The Broad River enters the state of South Carolina as a narrow, rapidly flowing, whitewater stream just north of Gaffney and merges with the Saluda River within casting distance of the I-126 Bridge in downtown Columbia, where it flows into the historic Congaree River.
While it retains some of its piedmont-quality rocky nature as it squeaks past the Capitol, the majority of the Broad is wide, slow and relatively deep as it makes its way across the Upstate. One of its unique qualities is that it’s home to very respectable populations of largemouth, smallmouth, and striped bass along portions of its run, and some areas boast an overlap of all three species. Rest assured that we’ll explore these areas in future columns, but this month the focus is on the smallmouth bass that reside in the upper Broad River in Cherokee County.
King’s Creek, a tributary of the Broad River was where smallmouth were originally introduced back in the early 1980s by the state fisheries agency. Since then, and with continued stocking, their range has expanded to include the entire stretch of the Broad and beyond. Guide Inky Davis said he’s caught smallies in the upper reaches of the Santee Cooper lakes.
The foothills section of the Broad is inhospitable for most motorboats due to the number of rocks, which makes it prime water for kayaks and canoes. Brandon Barber, the owner of River Blade Knife & Fly Shop in Spartanburg (www.riverbladeknifeandfly.com) couldn’t agree more.
Barber is a specialty-fishing kind of guy who loves to fly fish, is a veteran kayaker. The latter days of June will find Barber checking the USGS water-data website (www.waterdata.usgs.gov/nwis) to determine stream flows for the upper Broad. While the summer is his favorite time to fish the area, his reasoning has more to do with water clarity and stream flow than weather.
“I’m looking for water flows between 500 and 1000 cfs on the real-time website,” he said. “Up around Gaffney where I fish, if the water is too high, it’s really hard to catch fish. The Broad is almost always dingy, but I like to be able to see at least eight to 10 inches into the water to know that fish can see my baits.”
Barber said the upper Broad contains a mixture of slow- and fast-moving water and holds some largemouth bass in addition to the smallmouth. Since he’s after smallmouth, he’ll skip the slow, deep pools and concentrate his efforts on moving water that has at least three to four feet of depth. Smallmouth can be holding anywhere in these stretches, so he likes to cover a lot of water. Subsequently, his baits and tackle match his presentation.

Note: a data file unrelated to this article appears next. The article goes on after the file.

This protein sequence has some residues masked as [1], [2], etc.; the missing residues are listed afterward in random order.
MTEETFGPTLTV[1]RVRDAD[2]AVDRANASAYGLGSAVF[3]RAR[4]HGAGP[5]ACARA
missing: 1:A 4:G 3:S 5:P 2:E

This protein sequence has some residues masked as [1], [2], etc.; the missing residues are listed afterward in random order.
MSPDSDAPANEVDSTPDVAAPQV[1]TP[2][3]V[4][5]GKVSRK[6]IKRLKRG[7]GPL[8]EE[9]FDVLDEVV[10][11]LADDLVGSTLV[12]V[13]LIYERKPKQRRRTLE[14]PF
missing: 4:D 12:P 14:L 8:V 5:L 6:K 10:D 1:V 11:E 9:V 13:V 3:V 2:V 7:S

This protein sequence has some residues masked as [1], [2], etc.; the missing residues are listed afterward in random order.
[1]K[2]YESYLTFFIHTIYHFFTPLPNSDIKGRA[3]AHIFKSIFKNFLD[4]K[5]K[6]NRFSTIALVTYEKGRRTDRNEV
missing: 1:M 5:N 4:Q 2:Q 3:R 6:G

“When I’m in the kayak, I’m paddling and covering water,” he said. “I’ll use spinning or baitcasting tackle to throw anything with a lot of movement, maybe a white Fluke that resembles a baitfish or a 4-inch dark grub on an eighth-ounce jighead to resembles a crawfish. Topwater baits work too, but you need to bring it back with a steady retrieve like a buzzbait to get the fish’s attention.”
When he finds a fast run that’s holding several fish, Barber will often leave his boat and fly-cast a surface fly or streamer. Because he likes to fish the area thoroughly, he recommends that paddlers keep their floats on the Broad to a 2-mile stretch for half-day trips or a 4-mile stretch for a full day. He’ll often drop a vehicle downstream when fishing with a buddy so he doesn’t have to paddle back upstream when he’s ready to quit.
“I fish out of the the perfect go-anywhere boat. I love the versatility of these Emotion kayaks,” he said. “I own the Mojo Angler model. I like that it’s long enough to track well and wide enough to be stable even in moving water so it handles great, plus it has a well-thought out design that makes it perfect for fishing.”
Hot summer weather doesn’t bother Barber and certainly doesn’t deter the fish from biting. He said there is no better place to be when it comes to beating the heat, catching plenty of smallmouth bass, and Paddling Palmetto.
Some suggested launch sites for the upper stretch of the Broad include:
• Paved day-use access located on Drano Rd., .3 miles north of the intersection with Shelby Hwy. (Above 99 Islands Dam);
• Dirt-road access a quarter-mile east of 1402 Ford Rd near Gaffney. (Also above dam);
• The dirt ramp at the far east end of Ninety Nine Ferry Rd. below Gaffney. (Just below the dam)
• SC 211 bridge crossing 1.5 miles NE of the intersection with SC 105 (Irene Bridge).